“I see her face every day.”
Comprising seven acrylic paintings completed over the course of the last year, including one monumental work, “Radiator,” which lends the exhibition its title, this body of work is a continuation of Tim Lowly’s long-term project involving his daughter, Temma.
Often referring to her as “profoundly other, ” Lowly explores issues of meaning, identity, spirituality, and politics in his paintings of Temma, which can be understood as reflections on subtle — perhaps mystical — kinds of agency that she manifests.
The clinical diagnoses of “multiple impairment” or “spastic quadriplegia” do little to address the compelling presence of this young woman and the way her being and essence have shaped her father’s work.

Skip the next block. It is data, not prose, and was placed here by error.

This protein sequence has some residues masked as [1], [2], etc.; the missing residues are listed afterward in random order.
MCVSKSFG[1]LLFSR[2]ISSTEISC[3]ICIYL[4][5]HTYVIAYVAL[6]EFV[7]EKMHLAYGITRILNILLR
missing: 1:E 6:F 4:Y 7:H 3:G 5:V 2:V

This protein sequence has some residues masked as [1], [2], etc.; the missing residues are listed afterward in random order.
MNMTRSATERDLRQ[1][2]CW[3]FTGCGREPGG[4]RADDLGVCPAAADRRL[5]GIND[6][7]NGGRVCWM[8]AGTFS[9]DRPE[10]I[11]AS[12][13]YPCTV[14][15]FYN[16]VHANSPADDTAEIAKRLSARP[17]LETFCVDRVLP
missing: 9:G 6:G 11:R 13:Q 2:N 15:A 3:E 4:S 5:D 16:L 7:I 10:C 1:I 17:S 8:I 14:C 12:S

“My hope is that in suggesting various ways I find her life to be meaningful, there might be a broadened possibility of considerations for others who are culturally, politically, and socially marginalized.”
“I think of (the making of) art as a relational practice, a representational practice, a political practice, a conceptual practice, a material practice, a contemplative practice, a practice in being (present to), a practice in longing, a practice in loving*.”
*Loving: to deeply and empathetically engage the other towards giving the other agency.
Lowly is an interdisciplinary artist, working with painting, drawing, installation, digital media, photography and music: both individually and collaboratively. “Radiator” is on view at Koplin Del Rio (Seattle, WA) through December 1, 2018.